Medical experts say 60 to 70 percent of diabetics will deal with complications, but there are ways to prevent them.
Kimberly Walker has had diabetes her whole life and is used to dealing with the complications that come with the disease.
"I've been through a lot of up and downs with my sugars," Walker said.
But Walker said she was surprised about what developed in adulthood.
"It's painful," Walker said. "It's really painful."
Walker is talking about diabetic peripheral neuropathy.
"It's a type of nerve damage usually affecting the long nerves, especially the feet and the hands," said Dr. Amber Champion, the director of the Diabetes Center at Mercy Medical Center. "It is progressive and tends to get worse over time."
Champion said diabetic peripheral neuropathy is characterized by tingling, burning or numbness. While it is a common occurrence, there are steps that a patient can take to prevent it.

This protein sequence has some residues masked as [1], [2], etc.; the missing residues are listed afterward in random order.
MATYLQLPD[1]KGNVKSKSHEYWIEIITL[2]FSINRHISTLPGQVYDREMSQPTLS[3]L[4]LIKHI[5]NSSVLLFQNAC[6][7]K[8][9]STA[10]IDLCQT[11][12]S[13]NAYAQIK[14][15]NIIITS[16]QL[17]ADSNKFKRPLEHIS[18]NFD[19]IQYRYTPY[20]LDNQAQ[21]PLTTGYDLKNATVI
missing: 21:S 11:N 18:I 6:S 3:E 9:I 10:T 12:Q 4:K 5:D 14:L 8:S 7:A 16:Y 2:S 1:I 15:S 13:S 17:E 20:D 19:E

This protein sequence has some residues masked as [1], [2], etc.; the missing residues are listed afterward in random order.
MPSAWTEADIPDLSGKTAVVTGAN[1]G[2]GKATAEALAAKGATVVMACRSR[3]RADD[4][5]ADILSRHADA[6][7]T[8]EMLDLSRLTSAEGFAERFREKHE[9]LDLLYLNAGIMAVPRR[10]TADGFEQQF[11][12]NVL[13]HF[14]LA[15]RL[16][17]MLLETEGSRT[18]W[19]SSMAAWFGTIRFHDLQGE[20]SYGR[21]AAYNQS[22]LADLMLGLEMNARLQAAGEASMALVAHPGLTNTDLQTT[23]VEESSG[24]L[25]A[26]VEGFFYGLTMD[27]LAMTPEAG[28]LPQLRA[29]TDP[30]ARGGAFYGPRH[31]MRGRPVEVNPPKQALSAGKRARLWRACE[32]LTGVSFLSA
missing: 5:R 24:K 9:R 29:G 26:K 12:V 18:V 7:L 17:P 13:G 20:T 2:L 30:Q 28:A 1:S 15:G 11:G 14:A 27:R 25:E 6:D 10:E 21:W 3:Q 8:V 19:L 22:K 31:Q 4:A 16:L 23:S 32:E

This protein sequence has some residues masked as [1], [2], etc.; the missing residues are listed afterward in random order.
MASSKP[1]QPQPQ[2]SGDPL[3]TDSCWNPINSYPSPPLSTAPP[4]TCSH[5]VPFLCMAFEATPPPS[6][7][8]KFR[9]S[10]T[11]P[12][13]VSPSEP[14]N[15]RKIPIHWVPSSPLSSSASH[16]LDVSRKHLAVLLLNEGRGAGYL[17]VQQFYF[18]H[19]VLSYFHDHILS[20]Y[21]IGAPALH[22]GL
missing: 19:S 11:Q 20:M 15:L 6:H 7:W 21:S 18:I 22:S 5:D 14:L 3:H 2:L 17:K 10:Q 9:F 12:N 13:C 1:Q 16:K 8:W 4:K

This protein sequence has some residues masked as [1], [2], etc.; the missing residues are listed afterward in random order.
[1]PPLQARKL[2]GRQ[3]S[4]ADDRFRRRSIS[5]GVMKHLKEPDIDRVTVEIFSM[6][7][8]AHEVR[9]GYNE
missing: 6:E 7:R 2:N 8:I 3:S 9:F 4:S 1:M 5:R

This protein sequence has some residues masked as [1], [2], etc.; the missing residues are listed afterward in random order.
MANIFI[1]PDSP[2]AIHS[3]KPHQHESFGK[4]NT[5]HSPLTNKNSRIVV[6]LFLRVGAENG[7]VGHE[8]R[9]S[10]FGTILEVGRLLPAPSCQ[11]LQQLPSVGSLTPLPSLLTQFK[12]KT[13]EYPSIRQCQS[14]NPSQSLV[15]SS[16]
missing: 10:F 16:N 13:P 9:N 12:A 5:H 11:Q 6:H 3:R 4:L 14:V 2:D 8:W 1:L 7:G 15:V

"The nerves are really sensitive to high blood sugar, so keeping the blood sugar stable is important to prevent and treat the neuropathy, and it's not just having a good A1C, or average blood sugar," Champion said. "It's those spikes, low and high, that can affect the nerves."
Champion said patients have to take care of their feet to avoid more complications or serious injuries.
Walker is following that advice. There is also medication available and diet tips that can help reduce the pain.
"I've got to keep those blood sugars under control," Walker said. "The higher the sugars, the higher the pain."